Organic matter, manures and amendments
N.B. Please be aware of the relevant regulations which affect your farm, in terms of:
- N application restrictions (e.g. NVZ)
- Application of waste materials to land
- Storage requirements for different organic amendments (esp. potential leaching of nutrients, potential for persistent herbicides present in certain types of manures)
These are not addressed in these notes.
Soil organic matter and soil organic carbon
- The solid fraction of soil (which ideally should be around 50 % of the total volume) comprises minerals (sand, silt, clay) and organic matter (see Soil structure).
- Organic matter is composed of carbon-based molecules, which can also include hydrogen, oxygen, nitrogen and sulphur: see Figure 1 as an example molecule.
- The carbon within these organic molecules is labelled ‘organic carbon’;
- Hence, soil organic carbon (SOC) is a component of soil organic matter (SOM) but they are NOT THE SAME THING.
- The SOM content of a soil is often approximately double the SOC content,
- i.e. SOM (% w/w) ~ 2 * SOC (% w/w).
- Although this is only an approximation and the exact relationship varies by soil, it is a useful rule of thumb for relating the values.
- If SOC is measured and there is a requirement to quote SOM (or vice versa), the following relationship is used to calculate the missing value:
- SOM (% w/w) = 1.72 * SOC (% w/w)
- This is the relationship used by the labs to calculate SOC where SOM is measured by loss on ignition. However, it is important to remember that this is only an approximation and the accuracy of the calculated value will vary depending on the soil.
Figure 1. An organic molecule: carbon forms part of the structure.
Types of soil organic matter
- Organic matter can broadly be classified into three types:
- Active / transient – days /months timescales, rapid nutrient provision, short-term aggregate protection;
- Slow / temporary – years / decades timescales, nutrient provision;
- Passive / persistent – decades / centuries timescales, CEC and water-holding capacity, stabilised within soil matrix.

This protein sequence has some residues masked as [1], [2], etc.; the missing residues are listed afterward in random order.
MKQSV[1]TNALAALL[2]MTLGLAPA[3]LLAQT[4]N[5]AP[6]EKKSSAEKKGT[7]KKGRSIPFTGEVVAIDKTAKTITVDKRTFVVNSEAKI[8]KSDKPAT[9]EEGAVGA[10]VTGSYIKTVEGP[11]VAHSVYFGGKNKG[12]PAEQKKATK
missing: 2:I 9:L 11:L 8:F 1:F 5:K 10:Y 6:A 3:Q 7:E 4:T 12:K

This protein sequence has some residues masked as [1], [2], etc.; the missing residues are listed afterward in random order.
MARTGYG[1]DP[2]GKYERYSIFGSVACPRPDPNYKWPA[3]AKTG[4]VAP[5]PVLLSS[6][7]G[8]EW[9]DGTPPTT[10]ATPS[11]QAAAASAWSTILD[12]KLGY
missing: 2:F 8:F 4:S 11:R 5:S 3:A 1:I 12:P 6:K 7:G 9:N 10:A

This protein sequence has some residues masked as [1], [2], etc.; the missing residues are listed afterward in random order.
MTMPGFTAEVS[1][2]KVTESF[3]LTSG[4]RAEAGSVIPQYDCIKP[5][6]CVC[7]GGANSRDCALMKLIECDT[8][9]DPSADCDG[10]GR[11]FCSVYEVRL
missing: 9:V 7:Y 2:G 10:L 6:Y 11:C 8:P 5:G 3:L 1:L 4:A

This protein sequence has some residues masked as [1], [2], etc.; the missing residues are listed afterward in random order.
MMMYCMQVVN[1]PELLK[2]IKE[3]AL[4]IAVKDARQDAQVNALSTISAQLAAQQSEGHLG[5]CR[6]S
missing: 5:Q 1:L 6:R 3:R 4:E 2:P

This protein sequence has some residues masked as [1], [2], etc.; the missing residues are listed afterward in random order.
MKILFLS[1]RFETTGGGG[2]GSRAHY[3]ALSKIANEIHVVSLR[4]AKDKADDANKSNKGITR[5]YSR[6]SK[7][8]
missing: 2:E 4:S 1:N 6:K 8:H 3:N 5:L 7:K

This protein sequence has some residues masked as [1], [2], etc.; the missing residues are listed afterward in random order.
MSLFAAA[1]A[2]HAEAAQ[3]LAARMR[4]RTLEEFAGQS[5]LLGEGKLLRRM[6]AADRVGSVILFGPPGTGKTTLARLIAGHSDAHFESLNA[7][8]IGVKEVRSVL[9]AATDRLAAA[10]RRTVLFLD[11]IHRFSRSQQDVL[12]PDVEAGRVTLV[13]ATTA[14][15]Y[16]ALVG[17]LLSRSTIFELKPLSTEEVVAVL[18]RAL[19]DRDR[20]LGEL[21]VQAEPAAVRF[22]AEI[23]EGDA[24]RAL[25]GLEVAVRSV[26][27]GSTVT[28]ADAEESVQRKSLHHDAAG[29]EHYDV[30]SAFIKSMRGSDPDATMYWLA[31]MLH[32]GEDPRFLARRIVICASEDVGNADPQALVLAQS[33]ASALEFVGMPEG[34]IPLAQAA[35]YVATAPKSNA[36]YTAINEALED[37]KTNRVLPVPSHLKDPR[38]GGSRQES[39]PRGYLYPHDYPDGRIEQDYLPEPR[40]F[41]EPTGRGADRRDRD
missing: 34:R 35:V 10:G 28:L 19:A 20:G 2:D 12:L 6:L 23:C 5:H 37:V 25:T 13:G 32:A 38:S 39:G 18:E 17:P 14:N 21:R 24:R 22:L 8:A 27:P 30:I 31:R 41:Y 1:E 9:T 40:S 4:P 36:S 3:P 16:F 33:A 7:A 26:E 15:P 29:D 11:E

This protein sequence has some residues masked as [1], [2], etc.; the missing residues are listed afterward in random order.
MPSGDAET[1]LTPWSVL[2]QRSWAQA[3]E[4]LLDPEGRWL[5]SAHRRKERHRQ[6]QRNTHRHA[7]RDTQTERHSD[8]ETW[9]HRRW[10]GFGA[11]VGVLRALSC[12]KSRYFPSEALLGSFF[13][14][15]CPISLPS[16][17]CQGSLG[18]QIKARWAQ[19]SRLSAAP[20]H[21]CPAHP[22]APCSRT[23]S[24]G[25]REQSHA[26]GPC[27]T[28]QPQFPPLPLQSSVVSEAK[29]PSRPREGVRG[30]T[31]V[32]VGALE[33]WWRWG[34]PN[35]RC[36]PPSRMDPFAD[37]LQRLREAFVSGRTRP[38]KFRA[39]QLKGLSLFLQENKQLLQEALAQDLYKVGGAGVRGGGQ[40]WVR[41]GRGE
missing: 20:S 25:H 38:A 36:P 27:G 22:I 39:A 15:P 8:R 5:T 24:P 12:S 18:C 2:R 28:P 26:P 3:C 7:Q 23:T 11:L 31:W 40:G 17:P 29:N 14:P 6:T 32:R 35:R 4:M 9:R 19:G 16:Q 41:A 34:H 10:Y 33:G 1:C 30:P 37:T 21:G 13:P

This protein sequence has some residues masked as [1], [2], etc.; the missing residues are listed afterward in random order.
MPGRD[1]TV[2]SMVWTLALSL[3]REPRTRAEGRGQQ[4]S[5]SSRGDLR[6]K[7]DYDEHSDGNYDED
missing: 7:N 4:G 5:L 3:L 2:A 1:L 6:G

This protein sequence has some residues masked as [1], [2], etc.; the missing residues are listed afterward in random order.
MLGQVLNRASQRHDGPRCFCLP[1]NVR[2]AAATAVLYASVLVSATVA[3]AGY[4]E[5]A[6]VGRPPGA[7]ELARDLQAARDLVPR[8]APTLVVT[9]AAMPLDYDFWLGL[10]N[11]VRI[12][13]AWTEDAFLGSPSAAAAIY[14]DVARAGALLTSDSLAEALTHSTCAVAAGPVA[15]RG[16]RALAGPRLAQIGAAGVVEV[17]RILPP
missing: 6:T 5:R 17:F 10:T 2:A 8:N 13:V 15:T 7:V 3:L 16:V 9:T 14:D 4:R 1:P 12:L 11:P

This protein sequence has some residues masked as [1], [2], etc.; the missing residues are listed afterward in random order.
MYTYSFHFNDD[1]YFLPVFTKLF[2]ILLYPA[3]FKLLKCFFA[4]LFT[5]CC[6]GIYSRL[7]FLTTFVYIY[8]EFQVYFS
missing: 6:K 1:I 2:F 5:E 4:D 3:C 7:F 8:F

- More details of these three types are presented in Table 1 and this presentation.
Table 1. Types of organic matter: active, slow and passive.
Benefits of soil organic matter
- Organic matter benefits soil in many different ways, influencing biology, chemistry and physics of soil health, including (but not limited to):
- Boosting microbial activity and diversity (potential for pathogen suppression);
- Improving root health and ease of growth (e.g. penetration through well-structured soil);
- Resistance against compaction, increased porosity à more aerobic soil à beneficial to microbes and roots;
- Better water movement including increased plant-available water and reduced waterlogging;
- Greater soil moisture window for potential cultivations: soil is more resilient against damage at lower and higher moisture contents.
- Improved provision (storage and availability) of nutrients for plants and microbes.
- Potatoes are among the crops most likely to benefit from applications of organic materials, due to smaller root system benefiting most from:
- Overall soil ‘health’ (microbial activity; invertebrates);
- Additional nutrients;
- Increased water-holding capacity;
- Improved soil structure.
Figure 2. Potatoes are among the crops most likely to benefit from applications of organic materials. Results from Hijbeek et al. 2017, shown in this presentation.
- Higher SOM content benefits potatoes before planting, during crop establishment, and while the crop is growing: